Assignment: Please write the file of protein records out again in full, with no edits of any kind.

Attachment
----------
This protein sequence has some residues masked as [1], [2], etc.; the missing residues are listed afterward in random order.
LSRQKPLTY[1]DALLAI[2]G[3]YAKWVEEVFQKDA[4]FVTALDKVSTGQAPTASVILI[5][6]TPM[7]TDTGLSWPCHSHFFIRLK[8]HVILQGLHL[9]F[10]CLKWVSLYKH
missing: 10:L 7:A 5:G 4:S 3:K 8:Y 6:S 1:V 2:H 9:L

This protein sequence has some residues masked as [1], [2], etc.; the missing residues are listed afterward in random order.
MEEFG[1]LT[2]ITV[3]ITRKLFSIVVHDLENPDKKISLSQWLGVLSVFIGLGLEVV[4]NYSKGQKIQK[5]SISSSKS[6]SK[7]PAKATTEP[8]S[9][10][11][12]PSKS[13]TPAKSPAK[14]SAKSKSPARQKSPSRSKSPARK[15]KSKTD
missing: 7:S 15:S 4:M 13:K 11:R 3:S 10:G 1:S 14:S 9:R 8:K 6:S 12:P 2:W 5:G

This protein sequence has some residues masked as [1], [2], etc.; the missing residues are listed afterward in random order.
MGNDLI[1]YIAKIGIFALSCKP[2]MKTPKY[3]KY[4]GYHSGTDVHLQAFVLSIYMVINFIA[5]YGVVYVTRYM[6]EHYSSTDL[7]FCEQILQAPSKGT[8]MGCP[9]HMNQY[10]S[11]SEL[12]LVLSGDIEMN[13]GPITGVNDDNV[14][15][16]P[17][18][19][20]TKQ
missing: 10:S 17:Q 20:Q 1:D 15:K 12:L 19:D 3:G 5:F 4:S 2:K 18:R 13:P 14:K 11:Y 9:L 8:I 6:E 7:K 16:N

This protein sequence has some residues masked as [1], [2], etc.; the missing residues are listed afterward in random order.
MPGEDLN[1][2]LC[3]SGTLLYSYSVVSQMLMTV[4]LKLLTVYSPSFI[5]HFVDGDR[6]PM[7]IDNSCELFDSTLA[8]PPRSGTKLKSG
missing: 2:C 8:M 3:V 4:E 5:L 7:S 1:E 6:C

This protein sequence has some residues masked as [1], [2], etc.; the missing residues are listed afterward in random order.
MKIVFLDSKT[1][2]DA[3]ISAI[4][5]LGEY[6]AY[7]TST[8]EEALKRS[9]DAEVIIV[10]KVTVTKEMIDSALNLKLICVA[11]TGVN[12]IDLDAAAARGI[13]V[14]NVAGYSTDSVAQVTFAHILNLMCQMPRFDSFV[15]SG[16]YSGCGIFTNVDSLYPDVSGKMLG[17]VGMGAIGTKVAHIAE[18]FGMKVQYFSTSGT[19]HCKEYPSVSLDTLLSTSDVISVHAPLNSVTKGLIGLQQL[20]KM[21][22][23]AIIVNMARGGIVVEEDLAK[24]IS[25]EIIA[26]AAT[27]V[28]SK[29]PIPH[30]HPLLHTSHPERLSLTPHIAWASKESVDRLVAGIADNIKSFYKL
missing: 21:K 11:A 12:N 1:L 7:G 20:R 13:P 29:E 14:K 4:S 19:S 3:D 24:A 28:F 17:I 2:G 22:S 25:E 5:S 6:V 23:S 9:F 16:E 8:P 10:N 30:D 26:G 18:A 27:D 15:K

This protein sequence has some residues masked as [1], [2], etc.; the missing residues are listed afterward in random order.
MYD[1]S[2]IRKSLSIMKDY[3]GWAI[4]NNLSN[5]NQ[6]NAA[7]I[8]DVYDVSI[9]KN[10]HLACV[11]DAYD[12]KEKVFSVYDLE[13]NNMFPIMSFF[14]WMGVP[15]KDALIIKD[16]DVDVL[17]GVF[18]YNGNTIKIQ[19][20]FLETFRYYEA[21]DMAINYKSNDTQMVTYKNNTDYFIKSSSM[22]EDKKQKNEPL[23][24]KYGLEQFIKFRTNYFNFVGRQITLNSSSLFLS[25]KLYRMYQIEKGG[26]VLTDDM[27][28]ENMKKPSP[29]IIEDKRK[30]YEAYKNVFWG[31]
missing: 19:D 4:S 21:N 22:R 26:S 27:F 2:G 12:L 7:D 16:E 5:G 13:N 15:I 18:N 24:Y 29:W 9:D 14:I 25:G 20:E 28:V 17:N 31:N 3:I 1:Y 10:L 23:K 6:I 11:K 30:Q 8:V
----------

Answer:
This protein sequence has some residues masked as [1], [2], etc.; the missing residues are listed afterward in random order.
LSRQKPLTY[1]DALLAI[2]G[3]YAKWVEEVFQKDA[4]FVTALDKVSTGQAPTASVILI[5][6]TPM[7]TDTGLSWPCHSHFFIRLK[8]HVILQGLHL[9]F[10]CLKWVSLYKH
missing: 10:L 7:A 5:G 4:S 3:K 8:Y 6:S 1:V 2:H 9:L

This protein sequence has some residues masked as [1], [2], etc.; the missing residues are listed afterward in random order.
MEEFG[1]LT[2]ITV[3]ITRKLFSIVVHDLENPDKKISLSQWLGVLSVFIGLGLEVV[4]NYSKGQKIQK[5]SISSSKS[6]SK[7]PAKATTEP[8]S[9][10][11][12]PSKS[13]TPAKSPAK[14]SAKSKSPARQKSPSRSKSPARK[15]KSKTD
missing: 7:S 15:S 4:M 13:K 11:R 3:S 10:G 1:S 14:S 9:R 8:K 6:S 12:P 2:W 5:G

This protein sequence has some residues masked as [1], [2], etc.; the missing residues are listed afterward in random order.
MGNDLI[1]YIAKIGIFALSCKP[2]MKTPKY[3]KY[4]GYHSGTDVHLQAFVLSIYMVINFIA[5]YGVVYVTRYM[6]EHYSSTDL[7]FCEQILQAPSKGT[8]MGCP[9]HMNQY[10]S[11]SEL[12]LVLSGDIEMN[13]GPITGVNDDNV[14][15][16]P[17][18][19][20]TKQ
missing: 10:S 17:Q 20:Q 1:D 15:K 12:L 19:D 3:G 5:F 4:S 2:K 18:R 13:P 14:K 11:Y 9:L 8:I 6:E 7:K 16:N

This protein sequence has some residues masked as [1], [2], etc.; the missing residues are listed afterward in random order.
MPGEDLN[1][2]LC[3]SGTLLYSYSVVSQMLMTV[4]LKLLTVYSPSFI[5]HFVDGDR[6]PM[7]IDNSCELFDSTLA[8]PPRSGTKLKSG
missing: 2:C 8:M 3:V 4:E 5:L 7:S 1:E 6:C

This protein sequence has some residues masked as [1], [2], etc.; the missing residues are listed afterward in random order.
MKIVFLDSKT[1][2]DA[3]ISAI[4][5]LGEY[6]AY[7]TST[8]EEALKRS[9]DAEVIIV[10]KVTVTKEMIDSALNLKLICVA[11]TGVN[12]IDLDAAAARGI[13]V[14]NVAGYSTDSVAQVTFAHILNLMCQMPRFDSFV[15]SG[16]YSGCGIFTNVDSLYPDVSGKMLG[17]VGMGAIGTKVAHIAE[18]FGMKVQYFSTSGT[19]HCKEYPSVSLDTLLSTSDVISVHAPLNSVTKGLIGLQQL[20]KM[21][22][23]AIIVNMARGGIVVEEDLAK[24]IS[25]EIIA[26]AAT[27]V[28]SK[29]PIPH[30]HPLLHTSHPERLSLTPHIAWASKESVDRLVAGIADNIKSFYKL
missing: 21:K 11:A 12:N 1:L 7:G 20:R 13:P 29:E 14:K 4:S 19:S 3:D 24:A 28:F 17:I 2:G 22:S 25:E 5:S 6:V 23:S 9:F 16:E 8:P 10:N 30:D 26:G 18:A 27:D 15:K

This protein sequence has some residues masked as [1], [2], etc.; the missing residues are listed afterward in random order.
MYD[1]S[2]IRKSLSIMKDY[3]GWAI[4]NNLSN[5]NQ[6]NAA[7]I[8]DVYDVSI[9]KN[10]HLACV[11]DAYD[12]KEKVFSVYDLE[13]NNMFPIMSFF[14]WMGVP[15]KDALIIKD[16]DVDVL[17]GVF[18]YNGNTIKIQ[19][20]FLETFRYYEA[21]DMAINYKSNDTQMVTYKNNTDYFIKSSSM[22]EDKKQKNEPL[23][24]KYGLEQFIKFRTNYFNFVGRQITLNSSSLFLS[25]KLYRMYQIEKGG[26]VLTDDM[27][28]ENMKKPSP[29]IIEDKRK[30]YEAYKNVFWG[31]
missing: 19:D 4:S 21:N 22:R 26:S 27:F 2:G 12:L 7:D 16:E 5:G 13:N 15:I 18:N 24:Y 29:W 9:D 14:I 25:G 20:E 28:V 17:N 31:N 3:I 1:Y 10:L 23:K 6:I 11:K 30:Q 8:V